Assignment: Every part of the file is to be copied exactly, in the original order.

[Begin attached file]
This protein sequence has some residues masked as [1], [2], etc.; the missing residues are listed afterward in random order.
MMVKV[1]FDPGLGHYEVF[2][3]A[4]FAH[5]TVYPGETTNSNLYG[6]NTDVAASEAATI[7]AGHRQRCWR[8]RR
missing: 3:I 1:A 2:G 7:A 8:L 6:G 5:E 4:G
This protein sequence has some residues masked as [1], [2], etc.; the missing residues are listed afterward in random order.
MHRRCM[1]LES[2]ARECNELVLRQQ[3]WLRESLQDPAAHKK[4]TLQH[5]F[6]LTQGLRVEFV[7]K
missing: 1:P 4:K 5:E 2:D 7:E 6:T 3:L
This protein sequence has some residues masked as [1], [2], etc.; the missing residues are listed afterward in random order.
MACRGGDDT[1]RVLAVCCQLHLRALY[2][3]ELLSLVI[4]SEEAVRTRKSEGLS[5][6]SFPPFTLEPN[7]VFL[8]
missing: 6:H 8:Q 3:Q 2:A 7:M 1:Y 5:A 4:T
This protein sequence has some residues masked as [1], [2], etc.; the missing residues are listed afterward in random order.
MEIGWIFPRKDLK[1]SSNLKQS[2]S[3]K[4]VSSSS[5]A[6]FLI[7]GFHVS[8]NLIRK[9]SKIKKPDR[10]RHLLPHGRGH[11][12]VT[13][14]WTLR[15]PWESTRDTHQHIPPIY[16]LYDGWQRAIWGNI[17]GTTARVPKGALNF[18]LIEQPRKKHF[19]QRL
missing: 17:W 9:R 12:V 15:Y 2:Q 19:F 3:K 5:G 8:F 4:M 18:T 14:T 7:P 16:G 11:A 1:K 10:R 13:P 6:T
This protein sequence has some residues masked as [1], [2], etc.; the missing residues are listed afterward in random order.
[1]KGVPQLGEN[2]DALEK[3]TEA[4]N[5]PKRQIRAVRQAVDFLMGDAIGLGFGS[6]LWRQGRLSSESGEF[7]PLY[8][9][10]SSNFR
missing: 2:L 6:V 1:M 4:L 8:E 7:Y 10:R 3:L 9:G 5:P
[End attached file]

This protein sequence has some residues masked as [1], [2], etc.; the missing residues are listed afterward in random order.
MMVKV[1]FDPGLGHYEVF[2][3]A[4]FAH[5]TVYPGETTNSNLYG[6]NTDVAASEAATI[7]AGHRQRCWR[8]RR
missing: 3:I 1:A 2:G 7:A 8:L 6:G 5:E 4:G
This protein sequence has some residues masked as [1], [2], etc.; the missing residues are listed afterward in random order.
MHRRCM[1]LES[2]ARECNELVLRQQ[3]WLRESLQDPAAHKK[4]TLQH[5]F[6]LTQGLRVEFV[7]K
missing: 1:P 4:K 5:E 2:D 7:E 6:T 3:L
This protein sequence has some residues masked as [1], [2], etc.; the missing residues are listed afterward in random order.
MACRGGDDT[1]RVLAVCCQLHLRALY[2][3]ELLSLVI[4]SEEAVRTRKSEGLS[5][6]SFPPFTLEPN[7]VFL[8]
missing: 6:H 8:Q 3:Q 2:A 7:M 1:Y 5:A 4:T
This protein sequence has some residues masked as [1], [2], etc.; the missing residues are listed afterward in random order.
MEIGWIFPRKDLK[1]SSNLKQS[2]S[3]K[4]VSSSS[5]A[6]FLI[7]GFHVS[8]NLIRK[9]SKIKKPDR[10]RHLLPHGRGH[11][12]VT[13][14]WTLR[15]PWESTRDTHQHIPPIY[16]LYDGWQRAIWGNI[17]GTTARVPKGALNF[18]LIEQPRKKHF[19]QRL
missing: 17:W 9:R 12:V 15:Y 2:Q 19:F 3:K 5:G 8:F 4:M 18:T 14:T 7:P 16:G 11:A 1:K 10:R 13:P 6:T
This protein sequence has some residues masked as [1], [2], etc.; the missing residues are listed afterward in random order.
[1]KGVPQLGEN[2]DALEK[3]TEA[4]N[5]PKRQIRAVRQAVDFLMGDAIGLGFGS[6]LWRQGRLSSESGEF[7]PLY[8][9][10]SSNFR
missing: 2:L 6:V 1:M 4:L 8:E 7:Y 10:R 3:L 9:G 5:P